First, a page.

In planning the order of the various exercises I will have to make sure that I do exercises that won’t use the same muscle too much in a short space of time and I will have to make sure that stretches are done before any running as I do not want to pull any muscles. Before starting my training sessions I will need to complete a warm up for a few minutes which includes a pulse raiser such as jogging and then some stretches to make sure the muscles are stretched enough and prepared for exercise. Once I have finished exercising I will be required to complete a warm down to dilute the lactic acid in my body and to ensure that the body systems are back in normal working function.
All of the equipment that is used needs to be laid out correctly so that I don’t get injured and am unable to complete the entire training programme. Long hair is a main safety point and if the person has long hair when doing any exercise then it should be tied back because if the face is covered by it then they are oblivious to the obstacles that are in front of them. No jewellery should be worn during any exercise in the circuit as it can endanger yourself and others around you. No chewing or eating is allowed because it could be swallowed without noticing and could potentially choke you to death.
Warm up – In My warm up is all about preparation, preparation so that exercise can be completed without injury or at least less chance of picking up an injury. My warm up will be simple and will consist of jogging and stretching all muscles that are about to be used. Warm down – A warm down will be completed by me as it dilutes the lactic acid that has been produced whilst doing exercise. My warm down will just be a small steady jog that will gradually decrease to the speed of a walk whilst stretching muscles again to keep them loose.
Implementations Specific – the right kind of programme to train must be chosen to ensure that it will be useful for your sport. If it isn’t then doing the training regime, fitness level will not be improved for that sport. Progression – this is increasing your workload as training continues. To do this I could either do more repetitions of each station or reduce the rest period so I have less time to recover. Overload – making the body work extra hard whilst training. To do this I would have to see if I can do the repetitions in a quicker time than I already did.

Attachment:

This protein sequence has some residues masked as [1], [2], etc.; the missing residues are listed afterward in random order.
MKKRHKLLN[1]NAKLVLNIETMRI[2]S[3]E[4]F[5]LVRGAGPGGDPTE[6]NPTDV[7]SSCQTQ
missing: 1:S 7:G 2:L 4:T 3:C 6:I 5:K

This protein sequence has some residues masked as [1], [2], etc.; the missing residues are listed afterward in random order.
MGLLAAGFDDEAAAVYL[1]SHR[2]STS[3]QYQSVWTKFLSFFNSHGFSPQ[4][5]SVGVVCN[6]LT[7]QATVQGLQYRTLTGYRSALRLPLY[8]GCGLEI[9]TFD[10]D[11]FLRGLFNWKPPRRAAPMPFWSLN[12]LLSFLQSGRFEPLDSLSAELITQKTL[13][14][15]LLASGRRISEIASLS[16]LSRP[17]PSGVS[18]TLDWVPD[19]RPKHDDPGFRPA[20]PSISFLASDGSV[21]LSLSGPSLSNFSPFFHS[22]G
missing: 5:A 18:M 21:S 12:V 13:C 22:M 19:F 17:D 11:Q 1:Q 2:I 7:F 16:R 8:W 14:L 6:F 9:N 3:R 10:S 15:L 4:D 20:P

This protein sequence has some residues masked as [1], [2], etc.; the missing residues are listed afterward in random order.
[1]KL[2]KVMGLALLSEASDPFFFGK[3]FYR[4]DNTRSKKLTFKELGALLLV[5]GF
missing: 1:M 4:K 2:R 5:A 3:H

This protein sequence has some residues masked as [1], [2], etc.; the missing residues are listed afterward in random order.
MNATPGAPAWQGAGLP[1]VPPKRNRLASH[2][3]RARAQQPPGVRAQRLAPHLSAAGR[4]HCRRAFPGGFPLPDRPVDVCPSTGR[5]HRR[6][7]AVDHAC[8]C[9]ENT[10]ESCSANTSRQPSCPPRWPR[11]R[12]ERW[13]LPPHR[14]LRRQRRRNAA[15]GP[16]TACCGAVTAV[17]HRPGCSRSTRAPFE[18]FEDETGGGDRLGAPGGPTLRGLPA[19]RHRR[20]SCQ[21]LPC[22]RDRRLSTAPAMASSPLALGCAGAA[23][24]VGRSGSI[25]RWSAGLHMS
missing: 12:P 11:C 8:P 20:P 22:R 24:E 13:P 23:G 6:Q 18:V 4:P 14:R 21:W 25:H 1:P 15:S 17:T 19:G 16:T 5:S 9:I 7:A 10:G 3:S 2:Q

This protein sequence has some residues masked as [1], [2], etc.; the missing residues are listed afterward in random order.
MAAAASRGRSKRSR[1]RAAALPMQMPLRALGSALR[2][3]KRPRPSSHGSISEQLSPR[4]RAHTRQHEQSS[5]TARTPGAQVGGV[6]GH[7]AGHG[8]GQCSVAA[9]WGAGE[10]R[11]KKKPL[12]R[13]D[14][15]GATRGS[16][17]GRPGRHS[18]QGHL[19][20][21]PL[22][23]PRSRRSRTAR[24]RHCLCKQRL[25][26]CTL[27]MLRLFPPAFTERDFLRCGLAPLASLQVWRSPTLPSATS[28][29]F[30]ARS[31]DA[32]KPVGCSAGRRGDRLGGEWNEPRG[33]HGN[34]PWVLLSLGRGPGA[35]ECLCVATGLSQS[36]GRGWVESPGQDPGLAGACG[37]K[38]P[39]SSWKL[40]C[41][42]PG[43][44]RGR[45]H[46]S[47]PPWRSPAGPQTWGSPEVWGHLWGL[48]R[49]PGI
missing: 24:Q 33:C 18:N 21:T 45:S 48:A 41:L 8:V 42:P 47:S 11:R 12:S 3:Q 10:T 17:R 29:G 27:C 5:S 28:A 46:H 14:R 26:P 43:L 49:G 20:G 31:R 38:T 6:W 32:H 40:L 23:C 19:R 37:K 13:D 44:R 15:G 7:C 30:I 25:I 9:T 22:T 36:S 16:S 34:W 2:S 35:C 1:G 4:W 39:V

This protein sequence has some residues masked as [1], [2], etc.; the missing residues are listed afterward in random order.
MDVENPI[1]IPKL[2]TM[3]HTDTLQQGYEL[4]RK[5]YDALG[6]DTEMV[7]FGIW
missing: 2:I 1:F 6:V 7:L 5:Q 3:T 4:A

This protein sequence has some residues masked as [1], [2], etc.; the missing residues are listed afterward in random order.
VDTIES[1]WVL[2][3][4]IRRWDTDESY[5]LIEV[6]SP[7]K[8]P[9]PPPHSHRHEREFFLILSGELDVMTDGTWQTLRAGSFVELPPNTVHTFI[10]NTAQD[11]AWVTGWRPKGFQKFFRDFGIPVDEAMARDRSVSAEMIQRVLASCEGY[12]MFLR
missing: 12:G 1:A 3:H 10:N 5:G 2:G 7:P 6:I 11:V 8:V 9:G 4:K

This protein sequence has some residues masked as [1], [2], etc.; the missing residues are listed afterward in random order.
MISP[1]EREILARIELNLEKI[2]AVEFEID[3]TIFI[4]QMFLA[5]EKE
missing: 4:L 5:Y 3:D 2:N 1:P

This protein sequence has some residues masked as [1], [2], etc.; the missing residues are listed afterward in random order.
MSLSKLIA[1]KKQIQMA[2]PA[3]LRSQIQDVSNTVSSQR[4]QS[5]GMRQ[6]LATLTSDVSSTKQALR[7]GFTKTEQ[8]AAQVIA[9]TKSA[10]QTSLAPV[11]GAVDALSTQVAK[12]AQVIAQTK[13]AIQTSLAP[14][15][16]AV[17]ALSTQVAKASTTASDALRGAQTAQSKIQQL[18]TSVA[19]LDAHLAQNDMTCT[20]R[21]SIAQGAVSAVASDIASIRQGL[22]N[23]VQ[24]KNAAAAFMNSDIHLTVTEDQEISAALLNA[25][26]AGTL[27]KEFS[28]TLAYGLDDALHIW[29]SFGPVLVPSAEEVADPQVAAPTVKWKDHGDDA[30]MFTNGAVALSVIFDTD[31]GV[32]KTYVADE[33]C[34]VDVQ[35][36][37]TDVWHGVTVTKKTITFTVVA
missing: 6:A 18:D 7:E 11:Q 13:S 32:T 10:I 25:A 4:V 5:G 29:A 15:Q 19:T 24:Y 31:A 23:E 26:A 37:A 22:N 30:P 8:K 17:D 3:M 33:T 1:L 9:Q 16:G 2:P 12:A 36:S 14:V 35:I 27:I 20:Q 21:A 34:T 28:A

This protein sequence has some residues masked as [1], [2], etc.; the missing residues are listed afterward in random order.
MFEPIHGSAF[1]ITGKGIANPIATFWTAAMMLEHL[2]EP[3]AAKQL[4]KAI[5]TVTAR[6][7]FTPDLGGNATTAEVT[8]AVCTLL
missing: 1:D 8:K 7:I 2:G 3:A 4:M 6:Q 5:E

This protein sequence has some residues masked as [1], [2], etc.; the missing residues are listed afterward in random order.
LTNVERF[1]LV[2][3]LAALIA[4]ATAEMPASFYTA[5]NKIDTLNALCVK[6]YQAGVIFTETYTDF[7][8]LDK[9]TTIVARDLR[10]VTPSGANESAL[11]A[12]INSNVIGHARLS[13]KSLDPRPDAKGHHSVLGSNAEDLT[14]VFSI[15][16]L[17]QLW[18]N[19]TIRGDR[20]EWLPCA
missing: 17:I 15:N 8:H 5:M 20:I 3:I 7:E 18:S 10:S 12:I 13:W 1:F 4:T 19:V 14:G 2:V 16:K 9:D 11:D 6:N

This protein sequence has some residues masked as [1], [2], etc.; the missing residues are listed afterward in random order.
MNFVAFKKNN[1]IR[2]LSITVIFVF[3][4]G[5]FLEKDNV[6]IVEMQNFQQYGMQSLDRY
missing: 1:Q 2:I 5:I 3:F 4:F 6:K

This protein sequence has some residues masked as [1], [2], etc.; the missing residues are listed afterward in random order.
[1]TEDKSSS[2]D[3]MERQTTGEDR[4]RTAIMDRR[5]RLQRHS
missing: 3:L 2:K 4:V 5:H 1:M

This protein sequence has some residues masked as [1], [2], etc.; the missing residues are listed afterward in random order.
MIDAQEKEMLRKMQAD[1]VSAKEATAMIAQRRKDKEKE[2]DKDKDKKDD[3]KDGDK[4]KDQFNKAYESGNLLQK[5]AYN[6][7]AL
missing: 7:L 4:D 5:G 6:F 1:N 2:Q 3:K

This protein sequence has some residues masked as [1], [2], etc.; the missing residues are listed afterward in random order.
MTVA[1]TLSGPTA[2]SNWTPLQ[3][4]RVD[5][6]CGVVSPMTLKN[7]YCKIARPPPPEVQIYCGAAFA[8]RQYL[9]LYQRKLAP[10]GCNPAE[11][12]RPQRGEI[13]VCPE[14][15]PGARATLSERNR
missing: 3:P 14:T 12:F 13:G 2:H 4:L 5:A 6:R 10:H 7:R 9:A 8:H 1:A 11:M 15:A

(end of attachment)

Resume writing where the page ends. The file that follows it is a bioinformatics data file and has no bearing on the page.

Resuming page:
Reversibility – This is when or if you stop doing the circuit on a regular basis by cutting short the number of repetitions or lengthen the rest period. This stops you from improving your fitness level and your muscles will not increase their strength, whilst heart rate will not improve either. Type/Tedium – this is when the body gets tired of all of the exercise. This can be prevented by making the stations either more interesting or less intense. I will check for improvement by completing all of the exercises that I did in the “How fit am I” section for a second time and recording results as post test results, and then comparing them with my pre test results. Improvement should be made in every area if I have completed my circuit how I should have done.
Heart Rate My heart rate is the key that tells me whether or not I have gotten fitter as it would have less BPM if I have improved my fitness level. As you get fitter your heart should, as a muscle, become stronger and be able to pump more blood around your body in one beat. This means that the BPM, as either resting heart rate or working heart rate will decrease if your heart can pump more blood around the body in one beat.
Stroke volume will increase whereas recovery rate should decrease. I recorded my resting heart rate before I did any exercise so that I could get an idea of my natural heart rate and I recorded my recovery rate after three minutes of completing the exercises to see if I had fully recovered or not. By the end of the training programme I fully expected to find that my resting heart rate had decreased and that my recovery rate was also improving each week.